Why Employers Commit Wage and Hour Violations

California’s wage and hour laws are some of the best in the country. California is largely employee-friendly, favoring workers over employers in many cases. The rules of overtime pay, minimum wage and mandatory breaks give employees leverage when negotiating the terms of employment with employers. Unfortunately, not all companies are honest or fair in California. Many are guilty of wage and hour violations that can significantly hurt employees.

Intentional vs. Accidental Violations

It is an employer’s legal duty to adhere to all applicable rules and regulations when hiring, managing and paying employees. Failure to do so, resulting in financial losses or other types of harm to employees, could lead to lawsuits. Employers must pay enough attention to their enterprises to reasonably prevent wage and hour violations. Unintentional violations are acts of negligence. Intentional violations, however, are crimes.

A violation is a violation, regardless of whether the employer was being intentional. Either way, the employer could face penalties for breaking the law. An accidental violation could lead to a negligence-based lawsuit against the employer in pursuit of unpaid wages and other compensation for injured employees. An intentional violation could be a crime for which the employer must pay restitution to workers. A California wage and hour attorney can help employees seek financial recovery for intentional or unintentional violations.

Violating the Law for Profit

The main reason an employer in California would intentionally violate the state’s wage or hour laws is to save money. Refusing to pay employees proper wages for time worked can lead to thousands of dollars in profit for the employer. Forcing employees to stay overtime or work through breaks illegally can give the company more productivity – for free. Wage theft is a serious crime that could get an employer in a lot of legal trouble. Many employers believe workers will never notice or report violations.

Common Examples of Wage and Hour Violations

An employer could commit a wage or hour violation in several ways. Wage and hour law violations can take many forms depending on the workplace and the employer. Different work environments may be conducive to certain employment law violations over others. All wage and hour violations can be harmful to employees and lead to lawsuits in California.

  • Misclassifying employees
  • Delaying paychecks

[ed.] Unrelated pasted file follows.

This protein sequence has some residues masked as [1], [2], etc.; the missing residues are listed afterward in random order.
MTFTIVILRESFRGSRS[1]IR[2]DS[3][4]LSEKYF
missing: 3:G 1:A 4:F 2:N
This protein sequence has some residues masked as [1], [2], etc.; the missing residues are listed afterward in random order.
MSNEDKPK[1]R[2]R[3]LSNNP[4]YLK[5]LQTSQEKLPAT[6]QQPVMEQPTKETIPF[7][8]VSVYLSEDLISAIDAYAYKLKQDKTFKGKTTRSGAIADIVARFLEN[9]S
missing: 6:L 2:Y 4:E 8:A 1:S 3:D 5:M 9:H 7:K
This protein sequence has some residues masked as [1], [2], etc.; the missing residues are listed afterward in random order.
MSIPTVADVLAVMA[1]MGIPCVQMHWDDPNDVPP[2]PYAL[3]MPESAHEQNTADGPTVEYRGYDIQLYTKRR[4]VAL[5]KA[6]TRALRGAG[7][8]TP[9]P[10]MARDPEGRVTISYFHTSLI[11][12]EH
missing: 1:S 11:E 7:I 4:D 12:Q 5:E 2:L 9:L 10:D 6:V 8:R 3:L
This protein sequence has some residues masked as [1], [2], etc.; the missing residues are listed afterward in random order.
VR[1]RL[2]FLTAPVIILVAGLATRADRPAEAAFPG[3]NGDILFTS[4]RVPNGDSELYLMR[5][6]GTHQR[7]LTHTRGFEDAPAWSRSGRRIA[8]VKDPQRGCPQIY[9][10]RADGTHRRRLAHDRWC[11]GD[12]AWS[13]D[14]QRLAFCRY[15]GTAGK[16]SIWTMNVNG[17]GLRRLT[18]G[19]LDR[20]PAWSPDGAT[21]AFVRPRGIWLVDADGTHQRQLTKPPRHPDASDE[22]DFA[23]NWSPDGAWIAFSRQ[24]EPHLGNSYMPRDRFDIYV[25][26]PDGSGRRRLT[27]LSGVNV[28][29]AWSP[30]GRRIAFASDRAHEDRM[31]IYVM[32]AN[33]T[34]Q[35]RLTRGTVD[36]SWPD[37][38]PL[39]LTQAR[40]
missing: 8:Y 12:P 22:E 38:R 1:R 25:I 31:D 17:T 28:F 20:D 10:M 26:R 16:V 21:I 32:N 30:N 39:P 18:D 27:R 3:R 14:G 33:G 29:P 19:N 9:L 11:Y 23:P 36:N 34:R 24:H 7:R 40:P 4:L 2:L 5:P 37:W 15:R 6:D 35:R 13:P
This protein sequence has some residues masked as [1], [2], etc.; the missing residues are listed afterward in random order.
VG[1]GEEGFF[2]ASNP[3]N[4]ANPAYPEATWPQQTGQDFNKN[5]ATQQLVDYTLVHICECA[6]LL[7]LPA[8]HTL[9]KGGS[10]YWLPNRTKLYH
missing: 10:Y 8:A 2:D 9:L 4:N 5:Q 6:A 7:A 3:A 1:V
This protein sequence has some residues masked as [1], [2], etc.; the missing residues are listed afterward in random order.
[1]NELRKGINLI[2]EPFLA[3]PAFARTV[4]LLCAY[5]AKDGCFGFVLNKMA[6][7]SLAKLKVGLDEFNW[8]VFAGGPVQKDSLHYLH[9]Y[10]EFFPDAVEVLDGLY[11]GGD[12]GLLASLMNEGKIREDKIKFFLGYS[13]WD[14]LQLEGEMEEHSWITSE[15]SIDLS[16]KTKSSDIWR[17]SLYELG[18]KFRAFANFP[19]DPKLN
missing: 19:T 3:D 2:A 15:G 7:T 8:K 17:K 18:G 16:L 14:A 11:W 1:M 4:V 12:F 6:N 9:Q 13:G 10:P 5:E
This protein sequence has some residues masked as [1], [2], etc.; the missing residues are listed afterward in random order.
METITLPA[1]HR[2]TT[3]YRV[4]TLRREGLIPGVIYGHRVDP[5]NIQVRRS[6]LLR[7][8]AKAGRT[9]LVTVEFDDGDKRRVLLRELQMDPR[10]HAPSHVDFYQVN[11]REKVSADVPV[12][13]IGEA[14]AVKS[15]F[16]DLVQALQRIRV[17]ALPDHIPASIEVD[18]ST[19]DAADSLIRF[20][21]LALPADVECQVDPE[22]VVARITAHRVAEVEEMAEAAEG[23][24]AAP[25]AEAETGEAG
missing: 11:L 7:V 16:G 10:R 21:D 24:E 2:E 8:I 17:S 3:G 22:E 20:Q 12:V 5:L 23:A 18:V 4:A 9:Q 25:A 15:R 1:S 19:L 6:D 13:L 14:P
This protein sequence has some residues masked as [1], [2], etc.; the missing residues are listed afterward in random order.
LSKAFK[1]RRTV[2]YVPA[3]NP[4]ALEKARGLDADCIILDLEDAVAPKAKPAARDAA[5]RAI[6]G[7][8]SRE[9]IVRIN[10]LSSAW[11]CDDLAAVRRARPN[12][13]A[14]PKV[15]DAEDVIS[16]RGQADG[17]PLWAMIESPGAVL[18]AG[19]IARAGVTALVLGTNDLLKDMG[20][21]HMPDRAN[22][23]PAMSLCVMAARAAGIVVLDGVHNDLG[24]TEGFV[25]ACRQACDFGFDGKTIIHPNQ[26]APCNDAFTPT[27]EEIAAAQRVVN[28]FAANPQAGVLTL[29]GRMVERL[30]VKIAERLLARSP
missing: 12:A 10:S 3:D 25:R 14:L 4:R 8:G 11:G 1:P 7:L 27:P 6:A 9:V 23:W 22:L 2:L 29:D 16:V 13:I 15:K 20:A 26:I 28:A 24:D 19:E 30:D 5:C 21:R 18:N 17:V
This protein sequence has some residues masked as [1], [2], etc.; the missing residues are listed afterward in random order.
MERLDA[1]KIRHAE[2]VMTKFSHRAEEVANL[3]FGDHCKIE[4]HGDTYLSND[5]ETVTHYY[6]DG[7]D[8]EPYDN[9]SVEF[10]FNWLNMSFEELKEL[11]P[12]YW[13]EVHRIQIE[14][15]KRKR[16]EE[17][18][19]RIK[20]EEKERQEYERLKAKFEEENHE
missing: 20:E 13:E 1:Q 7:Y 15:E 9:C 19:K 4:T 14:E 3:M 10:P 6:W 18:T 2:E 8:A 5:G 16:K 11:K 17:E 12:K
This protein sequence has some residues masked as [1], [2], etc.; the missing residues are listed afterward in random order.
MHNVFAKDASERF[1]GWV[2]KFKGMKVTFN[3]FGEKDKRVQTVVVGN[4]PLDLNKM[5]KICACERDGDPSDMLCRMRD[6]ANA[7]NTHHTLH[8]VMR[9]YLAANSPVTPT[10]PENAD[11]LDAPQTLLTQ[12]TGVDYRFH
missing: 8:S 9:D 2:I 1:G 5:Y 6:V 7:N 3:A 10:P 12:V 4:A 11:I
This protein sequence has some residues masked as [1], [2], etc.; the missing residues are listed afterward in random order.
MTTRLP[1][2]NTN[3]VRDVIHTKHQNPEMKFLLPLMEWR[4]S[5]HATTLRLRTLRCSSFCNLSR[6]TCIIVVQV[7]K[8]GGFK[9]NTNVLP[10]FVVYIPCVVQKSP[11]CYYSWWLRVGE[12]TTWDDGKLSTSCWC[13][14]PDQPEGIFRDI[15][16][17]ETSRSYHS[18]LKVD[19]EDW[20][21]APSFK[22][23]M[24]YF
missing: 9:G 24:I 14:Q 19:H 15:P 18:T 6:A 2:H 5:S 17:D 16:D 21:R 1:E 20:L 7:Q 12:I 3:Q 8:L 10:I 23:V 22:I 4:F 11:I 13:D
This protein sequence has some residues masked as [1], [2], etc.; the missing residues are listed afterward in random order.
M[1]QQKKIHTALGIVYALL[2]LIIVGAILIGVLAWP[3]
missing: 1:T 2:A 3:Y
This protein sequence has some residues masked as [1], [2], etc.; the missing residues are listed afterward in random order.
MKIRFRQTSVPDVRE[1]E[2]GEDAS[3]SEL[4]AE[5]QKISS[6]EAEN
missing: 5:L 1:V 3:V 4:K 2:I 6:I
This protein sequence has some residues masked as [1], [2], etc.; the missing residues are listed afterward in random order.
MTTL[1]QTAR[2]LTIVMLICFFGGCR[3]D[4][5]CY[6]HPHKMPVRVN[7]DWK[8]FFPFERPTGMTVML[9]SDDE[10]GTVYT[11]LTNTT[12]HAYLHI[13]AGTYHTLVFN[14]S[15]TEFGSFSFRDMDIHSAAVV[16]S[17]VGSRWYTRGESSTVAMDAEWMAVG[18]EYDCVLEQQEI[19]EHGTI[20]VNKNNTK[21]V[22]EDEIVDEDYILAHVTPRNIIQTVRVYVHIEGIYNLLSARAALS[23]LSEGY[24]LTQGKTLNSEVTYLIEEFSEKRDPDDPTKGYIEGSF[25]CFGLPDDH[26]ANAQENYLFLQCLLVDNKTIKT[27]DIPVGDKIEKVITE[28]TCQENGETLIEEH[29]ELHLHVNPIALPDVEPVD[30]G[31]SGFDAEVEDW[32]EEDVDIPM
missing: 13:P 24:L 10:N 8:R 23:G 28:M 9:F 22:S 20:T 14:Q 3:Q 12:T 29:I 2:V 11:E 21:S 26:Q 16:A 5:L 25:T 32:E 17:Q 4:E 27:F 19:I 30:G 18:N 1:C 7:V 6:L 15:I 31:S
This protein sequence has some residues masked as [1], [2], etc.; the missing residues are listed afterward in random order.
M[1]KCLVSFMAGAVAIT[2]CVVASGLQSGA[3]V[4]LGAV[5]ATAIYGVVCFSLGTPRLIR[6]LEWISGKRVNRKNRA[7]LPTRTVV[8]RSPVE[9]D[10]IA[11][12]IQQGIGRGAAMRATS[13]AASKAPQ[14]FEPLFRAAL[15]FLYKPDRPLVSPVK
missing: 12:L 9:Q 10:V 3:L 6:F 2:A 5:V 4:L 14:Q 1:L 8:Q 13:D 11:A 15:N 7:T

• Forcing employees to work through breaks
  • Retaliating against employees for reporting violations
  • Failing to track overtime hours
  • Refusing overtime pay for nonexempt employees
  • Stealing tips
  • Making illegal paycheck deductions
  • Paying less than minimum wage

Wage and hour law violations occur most commonly against lower-earning workers. The industries most affected include food service, home health care and garment firms. However, wage and hour theft at higher-profit companies is increasing. Employers in the technology sector, for example, may be guilty of misclassifying employees as independent contractors or violating antitrust laws.

Reporting Wage and Hour Violations

Employees have rights in the state of California. Many employers will continue to engage in negligent or criminal practices as long as they can get away with doing so. It is often up to the injured employee to come forward and report violations. Otherwise, the employer may never stop infringing upon employees’ rights.

The U.S. Department of Labor accepts hour and wage complaints from all over the country. It will work to enforce federal laws on behalf of injured employees. Filing with the federal government could force an employer to meet minimum wage standards and obey other federal laws. The California Department of Industrial Relations also takes reports of labor law violations. Filing with the state department can force an employer to pay restitution based on California’s specific wage and hour laws.

A federal or state claim could shed light on unethical or illegal business practices at a workplace. It could put an end to harmful wage and hour law violations and repay current or past employees for their financial losses. Employees may be able to recover the costs of their lost wages, back pay, and lost earning opportunities – plus interest. Filing a complaint against an employer is the first step toward positive change.